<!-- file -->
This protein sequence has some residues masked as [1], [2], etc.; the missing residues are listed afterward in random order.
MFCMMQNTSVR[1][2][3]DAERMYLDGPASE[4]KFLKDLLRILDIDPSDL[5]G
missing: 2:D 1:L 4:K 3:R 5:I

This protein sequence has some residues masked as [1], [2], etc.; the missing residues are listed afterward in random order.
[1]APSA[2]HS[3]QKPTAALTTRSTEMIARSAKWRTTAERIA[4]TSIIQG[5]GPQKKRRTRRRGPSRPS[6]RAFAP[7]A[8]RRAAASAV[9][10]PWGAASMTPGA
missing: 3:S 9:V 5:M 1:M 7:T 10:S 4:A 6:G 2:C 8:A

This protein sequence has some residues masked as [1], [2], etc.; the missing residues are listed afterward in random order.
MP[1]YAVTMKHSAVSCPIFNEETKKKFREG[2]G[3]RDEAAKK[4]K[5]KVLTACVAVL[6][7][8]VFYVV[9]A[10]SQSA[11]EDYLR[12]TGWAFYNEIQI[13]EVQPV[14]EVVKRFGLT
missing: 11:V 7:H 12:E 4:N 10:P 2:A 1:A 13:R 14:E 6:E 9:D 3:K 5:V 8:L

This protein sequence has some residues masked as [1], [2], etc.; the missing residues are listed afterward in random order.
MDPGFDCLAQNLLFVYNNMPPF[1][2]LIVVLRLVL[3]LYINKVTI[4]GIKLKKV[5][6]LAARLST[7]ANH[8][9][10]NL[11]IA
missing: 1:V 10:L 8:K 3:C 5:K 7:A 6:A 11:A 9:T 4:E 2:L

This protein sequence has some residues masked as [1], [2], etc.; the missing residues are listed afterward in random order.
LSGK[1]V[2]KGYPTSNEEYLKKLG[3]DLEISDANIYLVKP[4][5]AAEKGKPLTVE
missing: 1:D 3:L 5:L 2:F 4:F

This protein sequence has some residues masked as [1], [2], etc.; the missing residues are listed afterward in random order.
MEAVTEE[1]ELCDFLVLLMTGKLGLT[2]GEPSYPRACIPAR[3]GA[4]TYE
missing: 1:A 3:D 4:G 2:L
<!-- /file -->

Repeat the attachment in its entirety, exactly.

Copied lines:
This protein sequence has some residues masked as [1], [2], etc.; the missing residues are listed afterward in random order.
MFCMMQNTSVR[1][2][3]DAERMYLDGPASE[4]KFLKDLLRILDIDPSDL[5]G
missing: 2:D 1:L 4:K 3:R 5:I

This protein sequence has some residues masked as [1], [2], etc.; the missing residues are listed afterward in random order.
[1]APSA[2]HS[3]QKPTAALTTRSTEMIARSAKWRTTAERIA[4]TSIIQG[5]GPQKKRRTRRRGPSRPS[6]RAFAP[7]A[8]RRAAASAV[9][10]PWGAASMTPGA
missing: 3:S 9:V 5:M 1:M 7:T 10:S 4:A 6:G 2:C 8:A

This protein sequence has some residues masked as [1], [2], etc.; the missing residues are listed afterward in random order.
MP[1]YAVTMKHSAVSCPIFNEETKKKFREG[2]G[3]RDEAAKK[4]K[5]KVLTACVAVL[6][7][8]VFYVV[9]A[10]SQSA[11]EDYLR[12]TGWAFYNEIQI[13]EVQPV[14]EVVKRFGLT
missing: 11:V 7:H 12:E 4:N 10:P 2:A 1:A 13:R 14:E 6:E 9:D 3:K 5:V 8:L

This protein sequence has some residues masked as [1], [2], etc.; the missing residues are listed afterward in random order.
MDPGFDCLAQNLLFVYNNMPPF[1][2]LIVVLRLVL[3]LYINKVTI[4]GIKLKKV[5][6]LAARLST[7]ANH[8][9][10]NL[11]IA
missing: 1:V 10:L 8:K 3:C 5:K 7:A 6:A 11:A 9:T 4:E 2:L

This protein sequence has some residues masked as [1], [2], etc.; the missing residues are listed afterward in random order.
LSGK[1]V[2]KGYPTSNEEYLKKLG[3]DLEISDANIYLVKP[4][5]AAEKGKPLTVE
missing: 1:D 3:L 5:L 2:F 4:F

This protein sequence has some residues masked as [1], [2], etc.; the missing residues are listed afterward in random order.
MEAVTEE[1]ELCDFLVLLMTGKLGLT[2]GEPSYPRACIPAR[3]GA[4]TYE
missing: 1:A 3:D 4:G 2:L